PHE urges South West to get tested for HIV to avoid late diagnosis

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(Last Updated On: December 1, 2020)

This World AIDS Day, Public Health England is urging residents across the South West to get tested regularly for HIV as almost half (43%) of new cases in 2019 were a late diagnosis, which can significantly impact a person’s life expectancy.

It is critical that anyone who is at risk of HIV, including older people, Black Africans, heterosexual males and females, those living in high incidence areas or who have recently had sex with a new or casual partner get tested. This is important as an early diagnosis can increase life expectancy and almost match that of people who are HIV free.

The continued fall in new HIV diagnoses is to be celebrated. However, the momentum behind prevention efforts must be maintained to achieve the nation’s goal of zero new HIV diagnoses by 2030. Frequent HIV testing, the offer of pre-exposure prophylaxis (PrEP) among those most at risk of HIV and prompt treatment of those diagnosed are key to achieving this aim.

Norah O’Brien, Sexual Health Facilitator for Public Health England South West said:“It is really promising to see a downward trend for the South West and shows that good progress has been made in reducing transmission. We hope that the awareness generated from World AIDS Day can help to continue this downward trend and see a further reduction in new HIV transmission in the future.”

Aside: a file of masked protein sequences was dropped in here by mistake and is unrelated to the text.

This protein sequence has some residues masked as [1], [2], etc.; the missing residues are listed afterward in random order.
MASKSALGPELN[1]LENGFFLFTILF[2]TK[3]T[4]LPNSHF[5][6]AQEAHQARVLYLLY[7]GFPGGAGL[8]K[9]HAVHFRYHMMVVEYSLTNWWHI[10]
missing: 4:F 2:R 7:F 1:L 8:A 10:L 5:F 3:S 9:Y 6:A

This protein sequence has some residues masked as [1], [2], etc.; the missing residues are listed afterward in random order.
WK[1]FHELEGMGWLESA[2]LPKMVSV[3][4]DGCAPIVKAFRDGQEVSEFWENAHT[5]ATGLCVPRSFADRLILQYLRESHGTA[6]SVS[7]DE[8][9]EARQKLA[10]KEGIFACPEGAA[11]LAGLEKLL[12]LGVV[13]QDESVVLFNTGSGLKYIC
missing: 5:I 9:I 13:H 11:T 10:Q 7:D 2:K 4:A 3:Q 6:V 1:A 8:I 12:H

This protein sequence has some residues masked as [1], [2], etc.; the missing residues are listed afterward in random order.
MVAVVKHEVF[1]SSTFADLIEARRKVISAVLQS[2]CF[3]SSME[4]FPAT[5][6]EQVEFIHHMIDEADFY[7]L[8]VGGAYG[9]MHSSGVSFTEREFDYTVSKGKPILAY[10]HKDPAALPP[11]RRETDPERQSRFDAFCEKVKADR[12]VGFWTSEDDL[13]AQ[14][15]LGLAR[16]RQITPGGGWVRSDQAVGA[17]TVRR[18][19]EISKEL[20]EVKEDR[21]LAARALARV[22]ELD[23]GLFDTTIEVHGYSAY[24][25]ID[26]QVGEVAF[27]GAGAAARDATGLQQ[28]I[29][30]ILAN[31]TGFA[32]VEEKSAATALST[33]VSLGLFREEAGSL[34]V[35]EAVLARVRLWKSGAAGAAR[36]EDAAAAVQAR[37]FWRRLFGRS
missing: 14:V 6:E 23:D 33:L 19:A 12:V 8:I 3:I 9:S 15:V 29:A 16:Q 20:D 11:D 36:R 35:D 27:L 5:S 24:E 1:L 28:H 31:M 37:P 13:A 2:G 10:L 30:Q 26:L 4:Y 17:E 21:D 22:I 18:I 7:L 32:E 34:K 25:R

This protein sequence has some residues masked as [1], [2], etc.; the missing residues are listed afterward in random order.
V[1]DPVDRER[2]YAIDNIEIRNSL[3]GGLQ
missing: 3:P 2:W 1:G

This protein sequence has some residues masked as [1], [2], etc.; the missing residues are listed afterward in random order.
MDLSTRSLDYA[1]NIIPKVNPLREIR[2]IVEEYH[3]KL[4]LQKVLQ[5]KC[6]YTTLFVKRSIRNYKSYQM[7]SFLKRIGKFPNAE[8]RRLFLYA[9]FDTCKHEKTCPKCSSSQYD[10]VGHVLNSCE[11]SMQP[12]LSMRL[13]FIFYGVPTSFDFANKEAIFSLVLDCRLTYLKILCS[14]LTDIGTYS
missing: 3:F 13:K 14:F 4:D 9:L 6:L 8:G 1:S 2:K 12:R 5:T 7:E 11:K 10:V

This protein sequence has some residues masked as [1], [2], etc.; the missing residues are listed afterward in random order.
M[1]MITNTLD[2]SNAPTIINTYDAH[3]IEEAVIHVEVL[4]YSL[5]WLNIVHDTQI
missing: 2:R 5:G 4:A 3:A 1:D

“Safe sex, PrEP and regular testing are important to preventing future transmission. While practicing safe sex, the use of PrEP can help to lower the risks of transmission even further and getting tested regularly can help with early diagnosis of those who are unaware of their infection.”

“Detecting HIV early allows safe and effective treatment to start sooner and those diagnosed can expect to have a life expectancy almost matching that of people who are HIV free. Free testing is available at sexual health clinics.”

Those at risk of HIV and STIs can still access services through sexual health clinics during the COVID-19 pandemic. Many clinics offer online testing, which means people can order tests using clinic websites, take them in the privacy of their own home, return by post and receive results via text, phone call or post.

You can search for you nearest clinic by visiting the NHS website at:

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